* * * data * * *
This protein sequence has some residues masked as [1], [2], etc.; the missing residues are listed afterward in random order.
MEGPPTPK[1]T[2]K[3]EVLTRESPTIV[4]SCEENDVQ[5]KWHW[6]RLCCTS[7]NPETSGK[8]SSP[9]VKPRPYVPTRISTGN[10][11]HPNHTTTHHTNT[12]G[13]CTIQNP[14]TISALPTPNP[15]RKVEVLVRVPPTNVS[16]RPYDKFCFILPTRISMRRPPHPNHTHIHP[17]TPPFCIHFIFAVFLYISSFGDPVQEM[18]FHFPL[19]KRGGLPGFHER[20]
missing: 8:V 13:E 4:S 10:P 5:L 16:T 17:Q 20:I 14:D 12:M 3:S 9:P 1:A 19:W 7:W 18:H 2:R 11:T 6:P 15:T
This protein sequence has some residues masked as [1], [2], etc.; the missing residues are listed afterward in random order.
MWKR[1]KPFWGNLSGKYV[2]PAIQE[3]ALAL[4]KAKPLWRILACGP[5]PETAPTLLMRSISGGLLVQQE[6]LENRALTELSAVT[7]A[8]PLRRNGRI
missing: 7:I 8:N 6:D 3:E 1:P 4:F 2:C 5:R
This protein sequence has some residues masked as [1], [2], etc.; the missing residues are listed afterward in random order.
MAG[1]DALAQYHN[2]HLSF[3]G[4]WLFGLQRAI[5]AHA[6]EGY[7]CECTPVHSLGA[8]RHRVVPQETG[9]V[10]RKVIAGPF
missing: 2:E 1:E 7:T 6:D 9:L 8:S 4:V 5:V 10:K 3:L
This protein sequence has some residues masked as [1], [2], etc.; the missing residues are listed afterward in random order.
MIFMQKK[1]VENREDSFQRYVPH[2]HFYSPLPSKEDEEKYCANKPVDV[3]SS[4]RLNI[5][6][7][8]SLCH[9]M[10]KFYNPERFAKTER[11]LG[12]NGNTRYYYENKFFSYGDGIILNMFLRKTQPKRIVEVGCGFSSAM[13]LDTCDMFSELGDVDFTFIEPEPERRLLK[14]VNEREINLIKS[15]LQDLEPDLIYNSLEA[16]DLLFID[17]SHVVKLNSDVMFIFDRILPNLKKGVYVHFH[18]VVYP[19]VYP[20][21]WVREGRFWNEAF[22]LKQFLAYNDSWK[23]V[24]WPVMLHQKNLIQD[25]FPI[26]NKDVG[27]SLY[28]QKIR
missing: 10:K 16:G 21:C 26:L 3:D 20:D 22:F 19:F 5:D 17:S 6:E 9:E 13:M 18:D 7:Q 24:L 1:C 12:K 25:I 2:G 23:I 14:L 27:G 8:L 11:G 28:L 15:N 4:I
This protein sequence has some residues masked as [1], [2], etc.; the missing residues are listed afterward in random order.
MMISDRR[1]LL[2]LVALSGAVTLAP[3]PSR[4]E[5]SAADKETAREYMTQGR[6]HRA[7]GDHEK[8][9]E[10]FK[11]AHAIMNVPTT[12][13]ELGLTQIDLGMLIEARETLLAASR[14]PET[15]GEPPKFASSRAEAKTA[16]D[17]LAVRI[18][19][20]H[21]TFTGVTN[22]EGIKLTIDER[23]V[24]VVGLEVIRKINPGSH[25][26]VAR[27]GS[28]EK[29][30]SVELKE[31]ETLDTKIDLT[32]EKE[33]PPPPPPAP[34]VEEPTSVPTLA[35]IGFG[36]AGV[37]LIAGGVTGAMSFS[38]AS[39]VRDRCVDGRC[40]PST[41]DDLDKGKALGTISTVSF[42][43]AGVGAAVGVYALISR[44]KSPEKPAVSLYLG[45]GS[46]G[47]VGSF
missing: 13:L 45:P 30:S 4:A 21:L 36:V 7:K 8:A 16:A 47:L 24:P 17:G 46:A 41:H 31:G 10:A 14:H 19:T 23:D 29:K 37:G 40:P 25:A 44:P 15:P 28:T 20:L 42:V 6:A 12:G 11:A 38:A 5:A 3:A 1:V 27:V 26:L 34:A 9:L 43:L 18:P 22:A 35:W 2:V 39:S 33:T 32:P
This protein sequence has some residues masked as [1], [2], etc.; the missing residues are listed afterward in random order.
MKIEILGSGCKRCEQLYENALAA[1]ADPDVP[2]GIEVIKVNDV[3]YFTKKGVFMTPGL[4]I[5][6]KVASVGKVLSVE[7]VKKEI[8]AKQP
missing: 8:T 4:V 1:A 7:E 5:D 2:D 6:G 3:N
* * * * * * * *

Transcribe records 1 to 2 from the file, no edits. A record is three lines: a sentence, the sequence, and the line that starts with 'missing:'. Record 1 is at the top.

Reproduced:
This protein sequence has some residues masked as [1], [2], etc.; the missing residues are listed afterward in random order.
MEGPPTPK[1]T[2]K[3]EVLTRESPTIV[4]SCEENDVQ[5]KWHW[6]RLCCTS[7]NPETSGK[8]SSP[9]VKPRPYVPTRISTGN[10][11]HPNHTTTHHTNT[12]G[13]CTIQNP[14]TISALPTPNP[15]RKVEVLVRVPPTNVS[16]RPYDKFCFILPTRISMRRPPHPNHTHIHP[17]TPPFCIHFIFAVFLYISSFGDPVQEM[18]FHFPL[19]KRGGLPGFHER[20]
missing: 8:V 13:E 4:S 10:P 5:L 16:T 17:Q 20:I 14:D 12:M 3:S 9:P 1:A 19:W 7:W 18:H 2:R 11:T 6:P 15:T
This protein sequence has some residues masked as [1], [2], etc.; the missing residues are listed afterward in random order.
MWKR[1]KPFWGNLSGKYV[2]PAIQE[3]ALAL[4]KAKPLWRILACGP[5]PETAPTLLMRSISGGLLVQQE[6]LENRALTELSAVT[7]A[8]PLRRNGRI
missing: 7:I 8:N 6:D 3:E 1:P 4:F 2:C 5:R